Ooh Goth at the BBC is on tomorrow night, I shall have to dig out my crimpers and wear black. The former were last seen in about 1989 but the penchant for black never left me.
Far from being miserable our gang of darkly plumed odd bods were as happy as the next bunch of teenagers. Admittedly teenagers do have an image of being a bit grumpy and miserable anyway, but when not in our black bedrooms, choking on the smoke from joss sticks and candles, we were out in pubs and parks, giggling and larking about as merrily as any bunch of young people.
We used to have a marvellous time hanging out at Mary Shelley’s grave for example. For not only were Goths (or my little band of them) into a theatrical look, we also had a love of gothic literature, Bram Stoker’s Dracula and Shelley’s Frankenstein. And as luck would have it we lived in a town associated with Mary Shelley – we could hang out in the grounds of her house (which at that point housed the local art school, where coincidentally many of our number attended) or in the cemetery where she was buried. Sometimes we held respectful discussions of her talent. Mostly we just got stoned.
I liked goth because it was one of the few musical genres my Dad didn’t understand. My parents are cool. They were an incredibly hip and handsome sixties couple who went to see all the best bands, I get my love of music from them. But when you are a teen you want to rebel.
We had a system in our family for long car journeys. We took it in turns to have our choice of music cassette played. Of course as a teenager my main aim was to play something that might offend them, the older generation (or my age now as it turns out- doesn’t feel so old or out of touch from this side of the fence – tho I am sure my teenager would disagree).
When you have a Dad whose choice was often Bowie or The Stranglers (which I thank him for my life long love of both) it is hard to find music he dislikes or can’t determine the inspiration of. The Cardiacs (a particularly manic punk esque almost theatrical band) were likened to King Crimson, The Sex Pistols were just good ol rock’n’roll with less rebellion in them than The Who (in his opinion).
Goth though, Goth he didn’t like. In retrospect he didn’t so much dislike it as find it hilarious, esp the Fields Of The Nephilim and their dirge like singing of the word Celebrate which had him giggling for hours. But at least he didn’t ‘get it.’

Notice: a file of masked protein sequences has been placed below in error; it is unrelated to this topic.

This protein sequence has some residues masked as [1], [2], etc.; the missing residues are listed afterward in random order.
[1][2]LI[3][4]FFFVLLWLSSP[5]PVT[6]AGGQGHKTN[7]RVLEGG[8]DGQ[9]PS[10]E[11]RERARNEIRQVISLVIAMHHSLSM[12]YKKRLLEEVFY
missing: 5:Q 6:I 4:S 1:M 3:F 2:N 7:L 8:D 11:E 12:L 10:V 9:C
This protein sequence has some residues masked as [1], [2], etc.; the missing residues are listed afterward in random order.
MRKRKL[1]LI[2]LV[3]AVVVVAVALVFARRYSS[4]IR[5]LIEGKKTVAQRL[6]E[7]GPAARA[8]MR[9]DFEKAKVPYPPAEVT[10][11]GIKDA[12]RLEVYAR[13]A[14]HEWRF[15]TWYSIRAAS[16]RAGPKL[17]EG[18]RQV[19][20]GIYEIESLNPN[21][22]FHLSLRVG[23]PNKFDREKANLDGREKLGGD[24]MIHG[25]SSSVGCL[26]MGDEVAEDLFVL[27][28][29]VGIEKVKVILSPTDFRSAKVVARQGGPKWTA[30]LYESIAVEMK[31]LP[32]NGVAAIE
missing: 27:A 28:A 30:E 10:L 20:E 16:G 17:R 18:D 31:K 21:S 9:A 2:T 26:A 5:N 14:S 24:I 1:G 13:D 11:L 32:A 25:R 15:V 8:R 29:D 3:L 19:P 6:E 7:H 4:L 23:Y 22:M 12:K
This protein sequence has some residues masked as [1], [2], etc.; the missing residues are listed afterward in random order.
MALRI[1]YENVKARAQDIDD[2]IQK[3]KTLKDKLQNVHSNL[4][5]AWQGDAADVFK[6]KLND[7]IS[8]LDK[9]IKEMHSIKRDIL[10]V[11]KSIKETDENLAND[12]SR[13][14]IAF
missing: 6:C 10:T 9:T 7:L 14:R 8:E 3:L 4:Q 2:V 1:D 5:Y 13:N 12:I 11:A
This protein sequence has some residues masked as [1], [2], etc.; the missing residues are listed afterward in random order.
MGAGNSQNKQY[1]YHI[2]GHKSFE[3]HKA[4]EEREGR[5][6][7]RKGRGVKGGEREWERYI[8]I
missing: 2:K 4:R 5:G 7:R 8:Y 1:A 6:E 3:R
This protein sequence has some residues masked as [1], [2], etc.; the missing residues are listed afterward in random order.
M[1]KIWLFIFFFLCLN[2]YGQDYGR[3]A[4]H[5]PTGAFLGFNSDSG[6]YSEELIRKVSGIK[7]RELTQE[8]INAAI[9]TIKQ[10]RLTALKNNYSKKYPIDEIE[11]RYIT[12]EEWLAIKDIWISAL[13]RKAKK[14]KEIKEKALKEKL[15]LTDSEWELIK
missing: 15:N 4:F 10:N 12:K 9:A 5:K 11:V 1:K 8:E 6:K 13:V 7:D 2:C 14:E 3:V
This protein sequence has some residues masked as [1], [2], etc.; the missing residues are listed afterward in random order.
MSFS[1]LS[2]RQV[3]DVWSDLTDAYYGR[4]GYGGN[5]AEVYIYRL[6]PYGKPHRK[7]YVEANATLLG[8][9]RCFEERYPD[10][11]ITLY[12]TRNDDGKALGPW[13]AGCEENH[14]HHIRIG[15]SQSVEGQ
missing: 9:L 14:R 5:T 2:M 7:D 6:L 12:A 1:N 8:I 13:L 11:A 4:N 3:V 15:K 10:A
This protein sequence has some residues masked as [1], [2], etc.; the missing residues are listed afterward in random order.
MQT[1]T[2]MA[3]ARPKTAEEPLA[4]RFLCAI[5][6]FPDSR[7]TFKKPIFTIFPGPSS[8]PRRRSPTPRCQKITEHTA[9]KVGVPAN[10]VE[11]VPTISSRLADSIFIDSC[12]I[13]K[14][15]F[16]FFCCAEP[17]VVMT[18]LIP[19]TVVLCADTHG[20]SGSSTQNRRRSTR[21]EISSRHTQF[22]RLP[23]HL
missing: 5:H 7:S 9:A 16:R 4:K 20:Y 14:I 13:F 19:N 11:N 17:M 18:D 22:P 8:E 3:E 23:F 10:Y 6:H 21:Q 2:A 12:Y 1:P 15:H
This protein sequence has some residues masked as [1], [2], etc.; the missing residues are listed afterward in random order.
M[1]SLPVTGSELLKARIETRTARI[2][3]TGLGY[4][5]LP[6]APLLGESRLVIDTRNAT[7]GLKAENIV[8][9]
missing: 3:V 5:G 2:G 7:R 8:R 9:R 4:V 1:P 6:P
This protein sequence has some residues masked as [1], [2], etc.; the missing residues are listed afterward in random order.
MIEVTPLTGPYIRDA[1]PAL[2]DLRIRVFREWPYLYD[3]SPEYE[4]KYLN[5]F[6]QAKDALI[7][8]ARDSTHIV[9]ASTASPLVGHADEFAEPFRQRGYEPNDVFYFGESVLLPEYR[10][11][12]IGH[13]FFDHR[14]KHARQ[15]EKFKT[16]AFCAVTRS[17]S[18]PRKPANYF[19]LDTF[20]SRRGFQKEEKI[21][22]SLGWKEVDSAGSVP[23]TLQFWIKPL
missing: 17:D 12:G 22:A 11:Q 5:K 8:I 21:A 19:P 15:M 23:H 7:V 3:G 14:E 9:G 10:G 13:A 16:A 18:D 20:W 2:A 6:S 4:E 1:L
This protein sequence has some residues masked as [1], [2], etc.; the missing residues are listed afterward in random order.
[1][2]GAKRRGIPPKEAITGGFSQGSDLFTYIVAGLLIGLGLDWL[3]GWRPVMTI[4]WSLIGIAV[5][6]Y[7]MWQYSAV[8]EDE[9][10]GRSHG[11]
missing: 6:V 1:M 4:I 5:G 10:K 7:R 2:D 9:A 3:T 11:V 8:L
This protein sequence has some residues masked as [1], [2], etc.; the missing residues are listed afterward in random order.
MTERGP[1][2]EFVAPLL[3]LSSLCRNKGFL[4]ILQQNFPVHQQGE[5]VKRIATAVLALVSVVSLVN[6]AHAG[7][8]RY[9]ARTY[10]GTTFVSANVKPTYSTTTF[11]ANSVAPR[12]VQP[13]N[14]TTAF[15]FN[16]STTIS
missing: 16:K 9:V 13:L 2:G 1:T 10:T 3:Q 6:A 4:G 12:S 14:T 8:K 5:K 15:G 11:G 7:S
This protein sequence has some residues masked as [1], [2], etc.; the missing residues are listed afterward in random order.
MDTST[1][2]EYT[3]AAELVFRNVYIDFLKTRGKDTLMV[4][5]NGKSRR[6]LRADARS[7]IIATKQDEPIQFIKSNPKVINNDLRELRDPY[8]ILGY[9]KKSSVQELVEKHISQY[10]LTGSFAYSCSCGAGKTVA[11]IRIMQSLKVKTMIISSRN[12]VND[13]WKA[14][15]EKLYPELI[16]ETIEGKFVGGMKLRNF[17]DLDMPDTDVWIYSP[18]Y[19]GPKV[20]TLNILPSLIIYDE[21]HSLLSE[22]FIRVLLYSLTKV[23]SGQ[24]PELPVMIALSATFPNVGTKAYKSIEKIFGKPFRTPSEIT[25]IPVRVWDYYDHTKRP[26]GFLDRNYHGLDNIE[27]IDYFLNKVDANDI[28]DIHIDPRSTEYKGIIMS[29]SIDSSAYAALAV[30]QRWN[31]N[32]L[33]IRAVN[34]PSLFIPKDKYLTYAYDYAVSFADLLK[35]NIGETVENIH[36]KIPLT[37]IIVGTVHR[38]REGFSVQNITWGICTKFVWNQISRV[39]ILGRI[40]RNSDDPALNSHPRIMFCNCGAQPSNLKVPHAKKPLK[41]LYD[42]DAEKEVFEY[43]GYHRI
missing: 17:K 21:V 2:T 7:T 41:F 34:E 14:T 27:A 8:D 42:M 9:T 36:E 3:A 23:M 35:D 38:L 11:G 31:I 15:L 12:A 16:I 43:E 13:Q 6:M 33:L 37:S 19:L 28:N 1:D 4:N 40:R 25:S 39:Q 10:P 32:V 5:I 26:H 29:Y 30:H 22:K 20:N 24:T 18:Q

I don’t get it these days either, Nephilim are not a band that get a nostalgic spin after a few drinks. And actually I quickly moved from Goth to punk – an easy cross over with people like The Damned and Siousxie straddling both camps. I soon found I preferred the upbeat chorus of the Buzzcocks to the misery of The Mission. And it was hard work staying in character – I once spent most of a 2 week family holiday in Portugal hiding because to have a sun tan was sacrilege. Eventually emerging long enough to snog a portuguese waiter (an important rite of passage in the 80s), I managed to mostly retain my pasty complexion.
I kept the best bits though, The Cure remain one of my favourite bands, I still have a preference for black clothing over all other hues, and my ubiquitous black eyeliner is never going away – I shall have a thick black line across my upper eyelid on the day I die! I still love a hot vampire and occasionally waft my hands around in the air while swirling about, Goth dancing when drunk is fun.
It’s fitting that the show is on at Halloween as that was the highlight of our social calendar, with one of our favoured haunts having elaborate nights for the occasion – with fancy dress that really didn’t veer too far from our normal chosen attire and awesome gore shows and live bands. This year I will be at home, pumpkin lit, watching my youth on the telly. Which is fitting for someone of my generation. I suspect I shall at some point bemoan the kids of today for not having a sub-culture in the same way. But of course they do have their own versions of it, I just don’t understand them – and nor should I!
Love Miss Cisco XXX